Our Belite Electronics are keeping me running, just catching up with orders. (And no, we're not caught up with orders. Not yet, anyway....)
One of the more popular products is the Belite Fuel Gauge.
Types of Belite Fuel Gauges
It's available in a version compatible with standard 2.25 inch instrument cutouts ($74.95):
|Fuel Gauge from Belite with 2.25 inch round bezel|
|Fuel Gauge from Belite with 1.75 inch square bezel|
The electronic design of each of these products is identical; the only difference is the bezel size and dimension. They are designed to attach to a "capacitive fuel gauge", which is available from us and from several other vendors in varying lengths. (No secret here: we use one manufactured by Falcon Gauge.) Here's what a "capacitive fuel gauge" looks like ($99.95):
|Capacitive Fuel Probe, 12 inch length.|
Installing the Fuel Gauge and Fuel Probe in your airplane
Hooking these things together is not difficult! Basically, this is what you need to do:
1) Install the Fuel Gauge in the panel. 2 screws and a hole in your panel gets this done.
2) Install the Fuel Probe in your tank. The one we sell is 12 inches long, it may be put at an angle inside the tank. Different probe lengths are available from Aircraft Spruce. Some are bendable. (You bend them only where they enter the tank, the remainder of the probe goes through the tank at a diagonal.) Here's a photo of a fuel probe, installed in a tank with a depth of 8". The capacitive probe was bent and fitted through a hole in the top of the tank, then attached to a small block of wood and bonded to the tank with a fuel proof expoxy.
|Capacitive Fuel Probe installed in tank|
3) Attach our Fuel Gauge to a source of power. A 9 volt battery works great; as does regular +12 volt system power. (+12 volts is probably a better choice, because the separate fuel probe requires +12 volts). This power goes to the power connector on the back of our unit. Attach the ground as well.
4) Attach the Capactive Fuel Probe to a source of power. +12 volts works just fine. This goes to the red wire, attach the black wire to ground.
5) Attach the Fuel probe sender level wire (yellow color) to our Fuel gauge connector (usually this wire is marked with "FG" or something like that; it's the middle position on the fuel gauge connector). (Yes, you'll have to run some wire from your fuel tank to your fuel gauge.)
6) These two units also need a common ground. This just means that the ground from the Fuel Gauge must be common to the ground at the Fuel Probe. This is usually done through the metal frame of the airplane, but can also be done by a good ground wire as well.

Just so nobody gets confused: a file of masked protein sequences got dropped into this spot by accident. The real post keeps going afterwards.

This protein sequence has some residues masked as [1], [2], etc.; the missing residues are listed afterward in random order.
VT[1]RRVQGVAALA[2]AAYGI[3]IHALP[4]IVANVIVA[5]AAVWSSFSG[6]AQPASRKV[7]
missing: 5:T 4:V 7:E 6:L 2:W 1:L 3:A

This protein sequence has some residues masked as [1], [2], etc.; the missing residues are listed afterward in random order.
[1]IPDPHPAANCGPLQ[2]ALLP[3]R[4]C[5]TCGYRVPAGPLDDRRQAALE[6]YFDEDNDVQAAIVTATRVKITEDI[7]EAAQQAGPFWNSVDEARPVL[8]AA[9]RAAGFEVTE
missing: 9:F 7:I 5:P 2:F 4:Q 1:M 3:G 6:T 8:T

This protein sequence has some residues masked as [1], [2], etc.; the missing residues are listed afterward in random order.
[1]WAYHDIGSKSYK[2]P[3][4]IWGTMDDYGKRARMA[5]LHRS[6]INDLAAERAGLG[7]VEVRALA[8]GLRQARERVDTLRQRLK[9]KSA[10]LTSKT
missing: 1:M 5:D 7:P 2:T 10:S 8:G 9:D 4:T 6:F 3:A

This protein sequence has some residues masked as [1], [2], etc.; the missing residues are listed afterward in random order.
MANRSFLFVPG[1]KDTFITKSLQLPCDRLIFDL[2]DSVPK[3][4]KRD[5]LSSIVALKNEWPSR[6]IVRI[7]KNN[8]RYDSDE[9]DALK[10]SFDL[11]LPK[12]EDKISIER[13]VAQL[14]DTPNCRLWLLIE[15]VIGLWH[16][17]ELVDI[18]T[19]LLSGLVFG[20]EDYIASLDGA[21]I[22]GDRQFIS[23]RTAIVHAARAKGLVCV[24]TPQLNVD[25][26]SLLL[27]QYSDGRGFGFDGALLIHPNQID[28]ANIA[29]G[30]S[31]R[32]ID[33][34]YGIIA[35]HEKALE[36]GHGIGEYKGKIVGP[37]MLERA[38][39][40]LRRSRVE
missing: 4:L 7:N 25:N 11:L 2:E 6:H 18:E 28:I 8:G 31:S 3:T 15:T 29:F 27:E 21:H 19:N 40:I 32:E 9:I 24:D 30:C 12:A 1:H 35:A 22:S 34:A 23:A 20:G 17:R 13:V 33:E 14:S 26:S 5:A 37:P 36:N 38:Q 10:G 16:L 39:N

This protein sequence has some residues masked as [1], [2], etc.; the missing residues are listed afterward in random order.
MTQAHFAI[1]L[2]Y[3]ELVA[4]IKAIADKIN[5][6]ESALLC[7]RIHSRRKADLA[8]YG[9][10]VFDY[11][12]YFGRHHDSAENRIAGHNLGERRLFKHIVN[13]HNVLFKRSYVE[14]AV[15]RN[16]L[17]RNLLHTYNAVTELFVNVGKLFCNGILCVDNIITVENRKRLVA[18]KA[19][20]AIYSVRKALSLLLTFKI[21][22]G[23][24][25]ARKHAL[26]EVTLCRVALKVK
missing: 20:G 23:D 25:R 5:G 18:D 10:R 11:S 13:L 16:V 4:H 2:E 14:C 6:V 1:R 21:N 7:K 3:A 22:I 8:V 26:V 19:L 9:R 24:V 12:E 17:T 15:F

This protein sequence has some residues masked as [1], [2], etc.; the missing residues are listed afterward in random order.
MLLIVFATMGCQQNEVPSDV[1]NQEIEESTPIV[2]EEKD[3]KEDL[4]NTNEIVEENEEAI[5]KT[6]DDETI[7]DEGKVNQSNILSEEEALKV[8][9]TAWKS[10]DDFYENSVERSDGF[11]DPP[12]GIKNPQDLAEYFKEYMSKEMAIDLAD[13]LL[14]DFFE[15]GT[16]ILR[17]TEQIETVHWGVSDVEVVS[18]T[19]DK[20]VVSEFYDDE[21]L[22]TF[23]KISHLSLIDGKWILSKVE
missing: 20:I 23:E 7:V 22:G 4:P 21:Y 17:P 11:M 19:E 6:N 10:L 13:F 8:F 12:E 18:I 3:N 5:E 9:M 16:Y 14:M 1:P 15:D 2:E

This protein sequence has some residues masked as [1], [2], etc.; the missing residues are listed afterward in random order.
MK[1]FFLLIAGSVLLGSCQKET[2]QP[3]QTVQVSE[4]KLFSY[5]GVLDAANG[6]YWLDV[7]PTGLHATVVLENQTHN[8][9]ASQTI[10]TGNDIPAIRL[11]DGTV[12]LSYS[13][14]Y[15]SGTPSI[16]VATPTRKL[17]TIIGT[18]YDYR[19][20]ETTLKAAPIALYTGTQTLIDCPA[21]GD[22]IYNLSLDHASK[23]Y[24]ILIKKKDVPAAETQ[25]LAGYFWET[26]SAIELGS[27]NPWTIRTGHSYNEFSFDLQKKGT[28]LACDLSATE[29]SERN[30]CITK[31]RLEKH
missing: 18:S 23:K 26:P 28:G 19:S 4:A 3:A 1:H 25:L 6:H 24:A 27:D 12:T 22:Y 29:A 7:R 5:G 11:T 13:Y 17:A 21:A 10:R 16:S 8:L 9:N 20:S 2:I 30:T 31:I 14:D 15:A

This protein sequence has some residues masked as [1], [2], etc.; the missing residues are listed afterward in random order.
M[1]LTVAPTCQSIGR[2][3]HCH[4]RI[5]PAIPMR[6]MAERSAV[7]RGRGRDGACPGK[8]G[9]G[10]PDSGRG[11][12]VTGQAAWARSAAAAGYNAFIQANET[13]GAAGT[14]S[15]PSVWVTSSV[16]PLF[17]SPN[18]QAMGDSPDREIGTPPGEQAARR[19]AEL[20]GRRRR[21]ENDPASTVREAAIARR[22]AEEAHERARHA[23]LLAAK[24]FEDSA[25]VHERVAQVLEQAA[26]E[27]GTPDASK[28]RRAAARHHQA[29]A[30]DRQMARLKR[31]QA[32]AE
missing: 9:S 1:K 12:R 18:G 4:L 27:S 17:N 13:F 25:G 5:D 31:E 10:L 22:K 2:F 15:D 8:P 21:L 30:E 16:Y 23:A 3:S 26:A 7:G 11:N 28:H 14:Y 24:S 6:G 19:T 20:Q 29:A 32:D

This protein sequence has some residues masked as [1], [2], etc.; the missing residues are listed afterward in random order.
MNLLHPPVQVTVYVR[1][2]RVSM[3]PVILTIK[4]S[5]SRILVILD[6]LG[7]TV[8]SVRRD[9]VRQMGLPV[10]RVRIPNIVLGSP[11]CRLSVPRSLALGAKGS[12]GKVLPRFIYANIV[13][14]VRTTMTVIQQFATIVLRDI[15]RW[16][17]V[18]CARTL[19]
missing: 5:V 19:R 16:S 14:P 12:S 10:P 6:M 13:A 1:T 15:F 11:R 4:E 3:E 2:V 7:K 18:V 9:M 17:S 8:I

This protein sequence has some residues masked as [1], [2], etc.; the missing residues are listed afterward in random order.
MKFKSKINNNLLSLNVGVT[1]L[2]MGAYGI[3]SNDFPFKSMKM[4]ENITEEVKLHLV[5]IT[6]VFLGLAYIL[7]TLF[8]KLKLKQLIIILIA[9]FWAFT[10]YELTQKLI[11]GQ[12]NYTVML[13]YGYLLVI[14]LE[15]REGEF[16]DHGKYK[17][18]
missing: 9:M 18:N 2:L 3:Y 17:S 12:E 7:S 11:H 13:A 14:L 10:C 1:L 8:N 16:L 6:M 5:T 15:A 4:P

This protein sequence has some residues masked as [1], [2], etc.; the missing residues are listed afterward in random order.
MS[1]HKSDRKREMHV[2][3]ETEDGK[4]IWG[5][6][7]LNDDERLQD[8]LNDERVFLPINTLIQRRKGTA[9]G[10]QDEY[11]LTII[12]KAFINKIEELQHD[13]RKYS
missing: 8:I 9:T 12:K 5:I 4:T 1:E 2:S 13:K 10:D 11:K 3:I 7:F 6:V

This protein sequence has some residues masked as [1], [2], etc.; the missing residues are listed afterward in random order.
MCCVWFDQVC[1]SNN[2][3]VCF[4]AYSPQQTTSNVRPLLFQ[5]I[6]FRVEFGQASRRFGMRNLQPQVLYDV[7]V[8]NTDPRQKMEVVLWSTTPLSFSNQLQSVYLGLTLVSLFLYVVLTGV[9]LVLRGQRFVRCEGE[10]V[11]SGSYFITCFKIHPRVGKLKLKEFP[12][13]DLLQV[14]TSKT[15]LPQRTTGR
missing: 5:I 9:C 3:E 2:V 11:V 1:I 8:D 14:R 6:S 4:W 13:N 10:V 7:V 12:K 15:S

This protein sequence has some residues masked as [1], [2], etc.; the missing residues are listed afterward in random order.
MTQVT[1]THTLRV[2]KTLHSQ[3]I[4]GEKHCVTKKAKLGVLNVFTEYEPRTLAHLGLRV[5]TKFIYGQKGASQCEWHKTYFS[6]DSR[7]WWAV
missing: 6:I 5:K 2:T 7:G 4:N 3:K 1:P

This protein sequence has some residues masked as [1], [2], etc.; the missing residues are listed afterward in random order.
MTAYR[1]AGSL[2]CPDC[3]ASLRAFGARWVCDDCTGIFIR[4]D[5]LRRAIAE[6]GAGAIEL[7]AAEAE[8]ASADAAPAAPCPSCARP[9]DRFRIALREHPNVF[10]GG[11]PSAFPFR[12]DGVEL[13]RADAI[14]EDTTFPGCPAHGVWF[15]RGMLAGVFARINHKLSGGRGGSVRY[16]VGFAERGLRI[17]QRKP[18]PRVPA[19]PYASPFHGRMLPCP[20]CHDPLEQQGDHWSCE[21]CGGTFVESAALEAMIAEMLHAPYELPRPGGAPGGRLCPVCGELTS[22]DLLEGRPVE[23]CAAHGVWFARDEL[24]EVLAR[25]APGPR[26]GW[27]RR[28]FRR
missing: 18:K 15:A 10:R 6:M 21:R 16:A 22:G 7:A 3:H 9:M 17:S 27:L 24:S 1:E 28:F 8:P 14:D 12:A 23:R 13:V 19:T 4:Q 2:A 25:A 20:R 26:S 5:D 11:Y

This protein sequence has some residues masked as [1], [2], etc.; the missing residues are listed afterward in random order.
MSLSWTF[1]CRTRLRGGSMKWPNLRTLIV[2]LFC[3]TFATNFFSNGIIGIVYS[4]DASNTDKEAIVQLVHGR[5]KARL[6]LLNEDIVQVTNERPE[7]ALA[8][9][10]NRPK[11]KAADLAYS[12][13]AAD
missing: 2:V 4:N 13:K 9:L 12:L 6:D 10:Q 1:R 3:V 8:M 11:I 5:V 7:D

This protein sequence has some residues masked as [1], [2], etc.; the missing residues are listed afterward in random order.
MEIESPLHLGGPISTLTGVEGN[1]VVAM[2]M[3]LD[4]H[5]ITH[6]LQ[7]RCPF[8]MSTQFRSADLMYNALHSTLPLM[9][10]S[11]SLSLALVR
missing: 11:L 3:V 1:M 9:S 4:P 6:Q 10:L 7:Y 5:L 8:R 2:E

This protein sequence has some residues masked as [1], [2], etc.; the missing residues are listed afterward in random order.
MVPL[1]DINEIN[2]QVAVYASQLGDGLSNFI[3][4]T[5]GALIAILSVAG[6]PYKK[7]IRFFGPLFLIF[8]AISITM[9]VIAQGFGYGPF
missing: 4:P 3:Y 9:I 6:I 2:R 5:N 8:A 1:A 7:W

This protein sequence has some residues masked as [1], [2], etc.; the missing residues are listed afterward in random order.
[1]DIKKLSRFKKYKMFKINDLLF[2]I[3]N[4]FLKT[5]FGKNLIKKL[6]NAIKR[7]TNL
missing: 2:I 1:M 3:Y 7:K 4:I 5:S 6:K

At this point, if you turn everything on, you'll show the amount of fuel in your tank. Well, not exactly; because it hasn't been calibrated yet.
Calibrating the Belite Fuel Gauge.
USE CARE AND CAUTION WHEN HANDLING GAS!!!!!
1) Make sure the end of the fuel probe is about 1/4 or 1/2 inch above the bottom of your fuel tank.
2) When the fuel tank is empty, adjust the 'empty' trimmer on the fuel probe so that the only LED illuminated on the fuel gauge is the 0% (EMPTY) indication. Be careful, it may be a very slight adjustment.
3) When the fuel tank is full, adjust 'full' trimmer on the fuel probe so that the 100% LED (FULL) is illuminated. Be careful, try and adjust so that the 100% LED is barely enabled.
4) Empty the gas tank and verify the LED indications as the tank empties. Readjust trimmers as necessary.
5) Use common sense when flying with your new Belite gas gauge. Assume that your gas gauge is inoperative if it does not agree with your normal pilotage fuel consumption calculations.
Fuel Gauge FAQ's
1) Will the Belite Fuel Gauge work with anyone's fuel probe? A: It will work with any fuel probe that outputs 0 to 5 volts.
2) What happens when the gas is below the bottom of the fuel probe? A: If properly calibrated, the Fuel Gauge will show 0%; your engine will continue to run as long as you have usable fuel in the tank.
3) How are the markings on the Fuel Gauge designed to work? A: When the Fuel Gauge indicates 50% remaining, that means that the tank has at least 50% of the fuel capacity remaining. When the the 50% LED goes out, and the 40% LED turns on, this means you have between 40 and 49% of your fuel remaining.
4) Are the readings accurate? A: If properly installed and calibrated in a square tank, they are reasonably accurate. However, you must test your readings using a real fuel consumption test, with dip level verification of the tank readings.
5) Are the readings accurate in a round tank (such as Belite's spun aluminum fuel tank, placed on its side)? A: They are reasonably accurate at the full, 60%, 50%, and 40%, and at empty. Due to the circular tank, the fuel reading is not linear. However, it's still completely useful information, because it can be used to compare fuel burn and gain judgement to fuel exhaustion from flight to flight.
6) How much power does the Belite Fuel Gauge use? A: About 20ma. It will run off of 8 AA (== +12 volts) batteries for approximately 100 hours!!!! (Not counting battery current drain of Fuel Probe.)
7) What is the labeling on the face of the Belite Fuel Gauge made from? A: It's made from a waterproof membrane. It doesn't shrink or wrinkle in humidity. (This is a recent change to our production.)
8) My Fuel Gauge has four wires going to the connector?! What's the fourth wire for? A: Two wires are power (ground and +12v); one wire goes to the fuel probe, and the fourth wire is a dimmer input to the LEDs. Leave it UNCONNECTED and you will have full brightness. Connect to +12V, and the LED display will dim.
Have any more Fuel Gauge questions? Give us a call or send us an email, firstname.lastname@example.org